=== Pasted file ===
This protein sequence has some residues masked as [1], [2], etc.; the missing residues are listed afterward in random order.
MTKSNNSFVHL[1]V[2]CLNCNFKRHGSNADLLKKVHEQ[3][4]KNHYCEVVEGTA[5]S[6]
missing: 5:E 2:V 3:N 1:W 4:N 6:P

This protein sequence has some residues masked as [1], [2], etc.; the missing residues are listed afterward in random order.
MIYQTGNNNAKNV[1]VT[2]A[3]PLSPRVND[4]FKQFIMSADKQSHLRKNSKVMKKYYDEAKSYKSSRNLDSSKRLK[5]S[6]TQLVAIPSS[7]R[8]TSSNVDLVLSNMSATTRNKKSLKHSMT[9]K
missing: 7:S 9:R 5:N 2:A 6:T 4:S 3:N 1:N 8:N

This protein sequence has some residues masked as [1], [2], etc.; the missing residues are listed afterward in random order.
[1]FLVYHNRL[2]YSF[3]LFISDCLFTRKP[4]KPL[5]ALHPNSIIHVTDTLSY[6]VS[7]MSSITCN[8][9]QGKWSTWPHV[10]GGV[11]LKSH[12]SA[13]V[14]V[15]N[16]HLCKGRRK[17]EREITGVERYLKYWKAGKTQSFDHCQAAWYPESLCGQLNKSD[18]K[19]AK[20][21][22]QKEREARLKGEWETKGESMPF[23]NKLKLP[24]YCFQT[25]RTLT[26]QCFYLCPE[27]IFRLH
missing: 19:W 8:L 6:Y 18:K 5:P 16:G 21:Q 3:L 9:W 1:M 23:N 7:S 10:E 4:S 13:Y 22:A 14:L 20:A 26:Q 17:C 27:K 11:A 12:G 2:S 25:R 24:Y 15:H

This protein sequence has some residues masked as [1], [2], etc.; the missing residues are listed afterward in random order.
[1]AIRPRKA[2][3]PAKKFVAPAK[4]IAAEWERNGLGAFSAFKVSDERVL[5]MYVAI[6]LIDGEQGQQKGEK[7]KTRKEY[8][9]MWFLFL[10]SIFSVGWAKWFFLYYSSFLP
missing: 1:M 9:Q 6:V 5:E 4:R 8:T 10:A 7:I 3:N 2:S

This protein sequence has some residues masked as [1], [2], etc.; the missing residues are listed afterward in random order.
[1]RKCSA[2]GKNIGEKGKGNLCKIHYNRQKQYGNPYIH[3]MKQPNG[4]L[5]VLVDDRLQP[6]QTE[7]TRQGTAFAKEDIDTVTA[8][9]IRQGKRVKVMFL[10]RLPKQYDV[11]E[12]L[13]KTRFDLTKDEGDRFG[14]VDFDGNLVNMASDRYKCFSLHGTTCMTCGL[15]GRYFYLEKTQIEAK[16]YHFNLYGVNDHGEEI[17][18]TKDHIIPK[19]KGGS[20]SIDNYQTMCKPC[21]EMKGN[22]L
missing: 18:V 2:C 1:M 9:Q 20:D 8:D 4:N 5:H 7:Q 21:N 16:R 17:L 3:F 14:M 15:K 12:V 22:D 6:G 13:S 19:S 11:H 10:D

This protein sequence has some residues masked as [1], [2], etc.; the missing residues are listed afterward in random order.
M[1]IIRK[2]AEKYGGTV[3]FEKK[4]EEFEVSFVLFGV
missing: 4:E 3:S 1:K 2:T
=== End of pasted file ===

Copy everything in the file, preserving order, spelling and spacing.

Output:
This protein sequence has some residues masked as [1], [2], etc.; the missing residues are listed afterward in random order.
MTKSNNSFVHL[1]V[2]CLNCNFKRHGSNADLLKKVHEQ[3][4]KNHYCEVVEGTA[5]S[6]
missing: 5:E 2:V 3:N 1:W 4:N 6:P

This protein sequence has some residues masked as [1], [2], etc.; the missing residues are listed afterward in random order.
MIYQTGNNNAKNV[1]VT[2]A[3]PLSPRVND[4]FKQFIMSADKQSHLRKNSKVMKKYYDEAKSYKSSRNLDSSKRLK[5]S[6]TQLVAIPSS[7]R[8]TSSNVDLVLSNMSATTRNKKSLKHSMT[9]K
missing: 7:S 9:R 5:N 2:A 6:T 4:S 3:N 1:N 8:N

This protein sequence has some residues masked as [1], [2], etc.; the missing residues are listed afterward in random order.
[1]FLVYHNRL[2]YSF[3]LFISDCLFTRKP[4]KPL[5]ALHPNSIIHVTDTLSY[6]VS[7]MSSITCN[8][9]QGKWSTWPHV[10]GGV[11]LKSH[12]SA[13]V[14]V[15]N[16]HLCKGRRK[17]EREITGVERYLKYWKAGKTQSFDHCQAAWYPESLCGQLNKSD[18]K[19]AK[20][21][22]QKEREARLKGEWETKGESMPF[23]NKLKLP[24]YCFQT[25]RTLT[26]QCFYLCPE[27]IFRLH
missing: 19:W 8:L 6:Y 18:K 5:P 16:G 21:Q 3:L 9:W 1:M 23:N 7:S 10:E 4:S 13:Y 22:A 14:L 20:A 26:Q 17:C 27:K 11:A 12:G 2:S 25:R 24:Y 15:H

This protein sequence has some residues masked as [1], [2], etc.; the missing residues are listed afterward in random order.
[1]AIRPRKA[2][3]PAKKFVAPAK[4]IAAEWERNGLGAFSAFKVSDERVL[5]MYVAI[6]LIDGEQGQQKGEK[7]KTRKEY[8][9]MWFLFL[10]SIFSVGWAKWFFLYYSSFLP
missing: 1:M 9:Q 6:V 5:E 4:R 8:T 10:A 7:I 3:N 2:S

This protein sequence has some residues masked as [1], [2], etc.; the missing residues are listed afterward in random order.
[1]RKCSA[2]GKNIGEKGKGNLCKIHYNRQKQYGNPYIH[3]MKQPNG[4]L[5]VLVDDRLQP[6]QTE[7]TRQGTAFAKEDIDTVTA[8][9]IRQGKRVKVMFL[10]RLPKQYDV[11]E[12]L[13]KTRFDLTKDEGDRFG[14]VDFDGNLVNMASDRYKCFSLHGTTCMTCGL[15]GRYFYLEKTQIEAK[16]YHFNLYGVNDHGEEI[17][18]TKDHIIPK[19]KGGS[20]SIDNYQTMCKPC[21]EMKGN[22]L
missing: 18:V 2:C 1:M 9:Q 20:D 8:D 4:N 5:H 7:Q 21:N 16:R 17:L 3:F 14:M 15:K 12:V 22:D 6:G 13:S 19:S 11:H 10:D

This protein sequence has some residues masked as [1], [2], etc.; the missing residues are listed afterward in random order.
M[1]IIRK[2]AEKYGGTV[3]FEKK[4]EEFEVSFVLFGV
missing: 4:E 3:S 1:K 2:T